Starting treatment with combination immunotherapy then giving targeted therapy if the disease progressed led to a significant increase in two-year survival in the DREAMseq phase 3 trial for patients with BRAF V600 mutant metastatic melanoma
Determining the optimal treatment sequence for patients with BRAF V600 mutant metastatic melanoma was the focus of the DREAMseq (EA6134) phase 3 clinical trial, which was stopped early. The combination of nivolumab and ipilimumab, followed by dabrafenib and trametinib if there was disease progression, led to a significant improvement in estimated 2-year overall survival from the start of treatment (72%) when compared to the opposite treatment sequence (52%). The findings were the first presentation at the Inaugural American Society of Clinical Oncology Virtual Plenary Series on November 16.
“We found a 20% increase in two-year survival with a treatment sequence that begins with the combination of nivolumab and ipilimumab immunotherapy followed by targeted therapy using dabrafenib and trametinib in combination if disease progression occurred versus beginning with targeted therapy,” said lead investigator Michael B. Atkins, MD, a medical oncologist and deputy director of the Georgetown Lombardi Comprehensive Cancer Center in Washington, DC.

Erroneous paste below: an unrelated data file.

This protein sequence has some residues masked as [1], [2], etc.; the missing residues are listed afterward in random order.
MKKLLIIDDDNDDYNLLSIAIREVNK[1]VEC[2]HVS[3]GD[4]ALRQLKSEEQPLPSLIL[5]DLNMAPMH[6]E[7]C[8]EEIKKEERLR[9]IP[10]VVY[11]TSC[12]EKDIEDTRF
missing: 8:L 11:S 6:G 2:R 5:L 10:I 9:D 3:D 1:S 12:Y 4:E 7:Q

The dabrafenib and trametinib combination is FDA approved for treating patients with BRAF mutant metastatic melanoma, while the combination of nivolumab and ipilimumab is FDA approved for treating patients with metastatic melanoma regardless of tumor BRAF status.
"Even though the current practice for many physicians is to start treatment with targeted therapy for patients with melanoma that has the BRAF gene mutation, the DREAMseq trial provides strong evidence that immunotherapy is the better initial approach," said Dr. Atkins.
View the abstract at asco.org